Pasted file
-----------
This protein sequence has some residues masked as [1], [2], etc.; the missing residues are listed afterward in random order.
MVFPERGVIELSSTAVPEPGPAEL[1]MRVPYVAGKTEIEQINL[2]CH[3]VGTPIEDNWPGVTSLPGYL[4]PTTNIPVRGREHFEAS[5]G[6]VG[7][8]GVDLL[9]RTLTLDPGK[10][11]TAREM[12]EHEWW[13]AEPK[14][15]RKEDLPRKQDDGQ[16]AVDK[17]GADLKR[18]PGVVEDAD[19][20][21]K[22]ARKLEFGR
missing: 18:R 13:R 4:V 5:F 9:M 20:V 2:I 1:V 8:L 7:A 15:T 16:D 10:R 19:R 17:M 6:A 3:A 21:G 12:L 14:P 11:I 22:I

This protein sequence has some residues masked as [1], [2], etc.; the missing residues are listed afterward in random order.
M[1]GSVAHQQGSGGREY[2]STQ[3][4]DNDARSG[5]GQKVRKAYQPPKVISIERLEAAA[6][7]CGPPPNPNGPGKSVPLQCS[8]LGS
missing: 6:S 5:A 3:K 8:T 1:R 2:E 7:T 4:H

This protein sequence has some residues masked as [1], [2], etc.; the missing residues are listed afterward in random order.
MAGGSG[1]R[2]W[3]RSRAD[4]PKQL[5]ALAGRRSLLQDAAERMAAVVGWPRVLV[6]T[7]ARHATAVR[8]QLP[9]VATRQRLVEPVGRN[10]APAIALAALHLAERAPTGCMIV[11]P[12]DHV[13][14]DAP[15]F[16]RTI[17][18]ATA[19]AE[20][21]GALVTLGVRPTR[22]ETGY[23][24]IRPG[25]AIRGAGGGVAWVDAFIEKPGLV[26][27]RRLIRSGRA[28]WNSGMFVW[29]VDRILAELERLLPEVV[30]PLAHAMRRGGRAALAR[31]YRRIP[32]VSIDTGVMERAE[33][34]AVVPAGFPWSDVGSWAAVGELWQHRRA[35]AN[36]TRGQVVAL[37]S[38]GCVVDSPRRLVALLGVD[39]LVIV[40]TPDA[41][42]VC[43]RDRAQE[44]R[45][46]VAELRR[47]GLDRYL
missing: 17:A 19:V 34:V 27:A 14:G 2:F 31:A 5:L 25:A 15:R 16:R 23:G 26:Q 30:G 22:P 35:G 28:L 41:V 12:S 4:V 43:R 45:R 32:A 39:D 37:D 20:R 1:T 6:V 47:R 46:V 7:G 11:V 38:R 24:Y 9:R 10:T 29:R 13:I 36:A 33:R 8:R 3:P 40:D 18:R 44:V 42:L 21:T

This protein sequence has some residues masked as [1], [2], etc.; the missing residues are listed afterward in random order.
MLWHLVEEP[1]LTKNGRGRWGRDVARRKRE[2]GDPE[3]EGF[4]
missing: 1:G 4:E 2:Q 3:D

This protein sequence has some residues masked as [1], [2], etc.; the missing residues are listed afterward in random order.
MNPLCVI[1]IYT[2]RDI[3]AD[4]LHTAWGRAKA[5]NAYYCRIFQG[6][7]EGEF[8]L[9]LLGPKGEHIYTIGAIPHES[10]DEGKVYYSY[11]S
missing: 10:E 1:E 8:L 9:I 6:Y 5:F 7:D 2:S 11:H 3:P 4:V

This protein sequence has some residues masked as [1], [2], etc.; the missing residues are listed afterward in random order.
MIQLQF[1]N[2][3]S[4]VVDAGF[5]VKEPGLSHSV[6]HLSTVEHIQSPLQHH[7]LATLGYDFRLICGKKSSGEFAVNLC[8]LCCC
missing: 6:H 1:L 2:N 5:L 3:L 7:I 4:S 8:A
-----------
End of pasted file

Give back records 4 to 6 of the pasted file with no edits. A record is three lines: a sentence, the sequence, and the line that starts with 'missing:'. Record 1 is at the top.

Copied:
This protein sequence has some residues masked as [1], [2], etc.; the missing residues are listed afterward in random order.
MLWHLVEEP[1]LTKNGRGRWGRDVARRKRE[2]GDPE[3]EGF[4]
missing: 1:G 4:E 2:Q 3:D

This protein sequence has some residues masked as [1], [2], etc.; the missing residues are listed afterward in random order.
MNPLCVI[1]IYT[2]RDI[3]AD[4]LHTAWGRAKA[5]NAYYCRIFQG[6][7]EGEF[8]L[9]LLGPKGEHIYTIGAIPHES[10]DEGKVYYSY[11]S
missing: 10:E 1:E 8:L 9:I 6:Y 5:F 7:D 2:S 11:H 3:P 4:V

This protein sequence has some residues masked as [1], [2], etc.; the missing residues are listed afterward in random order.
MIQLQF[1]N[2][3]S[4]VVDAGF[5]VKEPGLSHSV[6]HLSTVEHIQSPLQHH[7]LATLGYDFRLICGKKSSGEFAVNLC[8]LCCC
missing: 6:H 1:L 2:N 5:L 3:L 7:I 4:S 8:A